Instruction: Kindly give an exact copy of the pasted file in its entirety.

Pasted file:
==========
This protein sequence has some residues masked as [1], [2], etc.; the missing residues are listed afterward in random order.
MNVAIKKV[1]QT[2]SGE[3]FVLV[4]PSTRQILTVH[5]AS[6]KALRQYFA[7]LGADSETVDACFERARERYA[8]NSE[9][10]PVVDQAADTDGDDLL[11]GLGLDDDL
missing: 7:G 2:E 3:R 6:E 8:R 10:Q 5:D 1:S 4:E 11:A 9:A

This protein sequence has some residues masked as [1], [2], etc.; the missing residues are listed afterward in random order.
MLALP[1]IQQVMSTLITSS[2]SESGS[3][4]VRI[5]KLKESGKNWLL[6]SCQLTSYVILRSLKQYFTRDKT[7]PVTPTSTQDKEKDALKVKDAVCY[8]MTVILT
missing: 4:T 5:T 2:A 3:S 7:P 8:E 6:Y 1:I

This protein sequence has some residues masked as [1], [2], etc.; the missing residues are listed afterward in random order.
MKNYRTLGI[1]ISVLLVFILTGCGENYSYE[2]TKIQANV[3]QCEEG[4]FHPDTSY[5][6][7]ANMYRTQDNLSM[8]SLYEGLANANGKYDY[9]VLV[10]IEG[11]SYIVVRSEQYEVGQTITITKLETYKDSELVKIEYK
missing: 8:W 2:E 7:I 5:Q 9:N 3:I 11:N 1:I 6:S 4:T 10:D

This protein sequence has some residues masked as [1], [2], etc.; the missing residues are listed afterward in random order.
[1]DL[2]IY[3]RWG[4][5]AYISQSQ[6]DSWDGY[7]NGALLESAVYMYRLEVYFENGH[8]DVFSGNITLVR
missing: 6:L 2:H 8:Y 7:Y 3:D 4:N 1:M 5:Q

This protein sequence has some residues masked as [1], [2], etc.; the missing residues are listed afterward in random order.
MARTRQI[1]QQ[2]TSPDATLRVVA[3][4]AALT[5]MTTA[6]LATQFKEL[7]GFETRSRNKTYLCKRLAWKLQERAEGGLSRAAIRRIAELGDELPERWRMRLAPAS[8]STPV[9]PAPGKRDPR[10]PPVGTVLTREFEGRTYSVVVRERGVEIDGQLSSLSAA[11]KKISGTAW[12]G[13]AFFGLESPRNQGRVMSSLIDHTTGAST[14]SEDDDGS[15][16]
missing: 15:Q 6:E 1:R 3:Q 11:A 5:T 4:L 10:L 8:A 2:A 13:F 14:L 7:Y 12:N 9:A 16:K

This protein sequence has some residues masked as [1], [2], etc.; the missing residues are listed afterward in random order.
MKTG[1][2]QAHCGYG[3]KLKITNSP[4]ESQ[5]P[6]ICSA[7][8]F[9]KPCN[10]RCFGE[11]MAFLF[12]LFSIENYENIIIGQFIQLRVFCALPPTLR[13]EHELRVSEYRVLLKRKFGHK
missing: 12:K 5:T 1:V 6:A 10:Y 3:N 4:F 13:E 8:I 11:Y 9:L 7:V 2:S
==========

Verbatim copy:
This protein sequence has some residues masked as [1], [2], etc.; the missing residues are listed afterward in random order.
MNVAIKKV[1]QT[2]SGE[3]FVLV[4]PSTRQILTVH[5]AS[6]KALRQYFA[7]LGADSETVDACFERARERYA[8]NSE[9][10]PVVDQAADTDGDDLL[11]GLGLDDDL
missing: 7:G 2:E 3:R 6:E 8:R 10:Q 5:D 1:S 4:E 11:A 9:A

This protein sequence has some residues masked as [1], [2], etc.; the missing residues are listed afterward in random order.
MLALP[1]IQQVMSTLITSS[2]SESGS[3][4]VRI[5]KLKESGKNWLL[6]SCQLTSYVILRSLKQYFTRDKT[7]PVTPTSTQDKEKDALKVKDAVCY[8]MTVILT
missing: 4:T 5:T 2:A 3:S 7:P 8:E 6:Y 1:I

This protein sequence has some residues masked as [1], [2], etc.; the missing residues are listed afterward in random order.
MKNYRTLGI[1]ISVLLVFILTGCGENYSYE[2]TKIQANV[3]QCEEG[4]FHPDTSY[5][6][7]ANMYRTQDNLSM[8]SLYEGLANANGKYDY[9]VLV[10]IEG[11]SYIVVRSEQYEVGQTITITKLETYKDSELVKIEYK
missing: 8:W 2:E 7:I 5:Q 9:N 3:I 11:N 1:I 6:S 4:T 10:D

This protein sequence has some residues masked as [1], [2], etc.; the missing residues are listed afterward in random order.
[1]DL[2]IY[3]RWG[4][5]AYISQSQ[6]DSWDGY[7]NGALLESAVYMYRLEVYFENGH[8]DVFSGNITLVR
missing: 6:L 2:H 8:Y 7:Y 3:D 4:N 1:M 5:Q

This protein sequence has some residues masked as [1], [2], etc.; the missing residues are listed afterward in random order.
MARTRQI[1]QQ[2]TSPDATLRVVA[3][4]AALT[5]MTTA[6]LATQFKEL[7]GFETRSRNKTYLCKRLAWKLQERAEGGLSRAAIRRIAELGDELPERWRMRLAPAS[8]STPV[9]PAPGKRDPR[10]PPVGTVLTREFEGRTYSVVVRERGVEIDGQLSSLSAA[11]KKISGTAW[12]G[13]AFFGLESPRNQGRVMSSLIDHTTGAST[14]SEDDDGS[15][16]
missing: 15:Q 6:E 1:R 3:Q 11:A 5:T 4:L 10:L 8:A 2:A 13:F 14:L 7:Y 12:N 9:A 16:K

This protein sequence has some residues masked as [1], [2], etc.; the missing residues are listed afterward in random order.
MKTG[1][2]QAHCGYG[3]KLKITNSP[4]ESQ[5]P[6]ICSA[7][8]F[9]KPCN[10]RCFGE[11]MAFLF[12]LFSIENYENIIIGQFIQLRVFCALPPTLR[13]EHELRVSEYRVLLKRKFGHK
missing: 12:K 5:T 1:V 6:A 10:Y 3:N 4:F 13:E 8:I 11:Y 9:L 7:V 2:S